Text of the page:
Mick Mulvaney, President Donald Trump’s former acting White House chief of staff, revealed Thursday that he had resigned from his current role as the U.S. special envoy to Northern Ireland, and predicted more administration officials would soon be departing in the aftermath of pro-Trump rioters’ deadly siege on the U.S. Capitol.
"It’s a small job. It’s a part-time gig," Mulvaney told CNBC of his diplomatic post. "But it’s all I’ve got in the administration. I called [Secretary of State] Mike Pompeo last night to let him know, to tell him that I would be resigning from that. I just, I can’t do it. I can’t stay."
Mulvaney said he had discussed his potential resignation earlier Wednesday night with his family, and on Thursday morning, he said he "wouldn’t be surprised to see more of my friends resign over the course of the next 24 to 48 hours."
Mulvaney’s departure means at least four high-profile administration officials have resigned since the Trump supporters breached the Capitol building Wednesday afternoon — a riot that resulted in four deaths and lawmakers being forced to shelter in place as both chambers of Congress went into lockdown.
The other officials who have stepped down include the first lady’s chief of staff Stephanie Grisham, deputy national security adviser Matt Pottinger, White House social secretary Rickie Niceta and White House deputy press secretary Sarah Matthews.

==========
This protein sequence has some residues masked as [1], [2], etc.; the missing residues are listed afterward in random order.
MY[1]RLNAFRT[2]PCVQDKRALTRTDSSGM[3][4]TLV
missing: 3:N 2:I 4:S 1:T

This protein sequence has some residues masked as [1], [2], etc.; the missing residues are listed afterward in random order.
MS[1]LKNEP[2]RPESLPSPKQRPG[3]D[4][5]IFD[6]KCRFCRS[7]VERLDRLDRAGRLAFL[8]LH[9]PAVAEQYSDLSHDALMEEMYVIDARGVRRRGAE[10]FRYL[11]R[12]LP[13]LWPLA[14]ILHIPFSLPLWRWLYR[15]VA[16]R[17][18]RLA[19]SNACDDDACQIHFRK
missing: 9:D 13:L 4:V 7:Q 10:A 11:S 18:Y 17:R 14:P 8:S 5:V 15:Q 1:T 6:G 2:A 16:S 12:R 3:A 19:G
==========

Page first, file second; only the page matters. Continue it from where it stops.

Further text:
National security adviser Robert O’Brien and White House deputy chief of staff Chris Liddell are also considering resigning. Numerous lawmakers have also expressed new support for impeachment proceedings aimed at ensuring Trump does not serve out the remaining two weeks of his term and is ineligible to hold federal office in the future.
On Thursday morning, Mulvaney said he had not "talked to the president enough in the last eight months" to personally determine whether Trump was still fit for office. "I don’t have an insight as to what’s going on in his mind. Certainly, I do talk to my friends who are in there," he said, adding that reported deliberations about the 25th Amendment are "not at all surprising."
"Let’s back into it, okay? You don’t get to where you got to yesterday with something that’s normal. OK? That’s not normal activity for any citizen, let alone a president of the United States," Mulvaney said. "So it’s not surprising that you’re hearing that discussion this morning."
Many administration officials "are wondering, ‘If I do resign today, who’s going to take my place, and will it make it better or will it make it worse?’" Mulvaney said, adding: "There’s soul-searching going on at a bunch of different levels. It does not surprise me at all that the 25th Amendment is being discussed."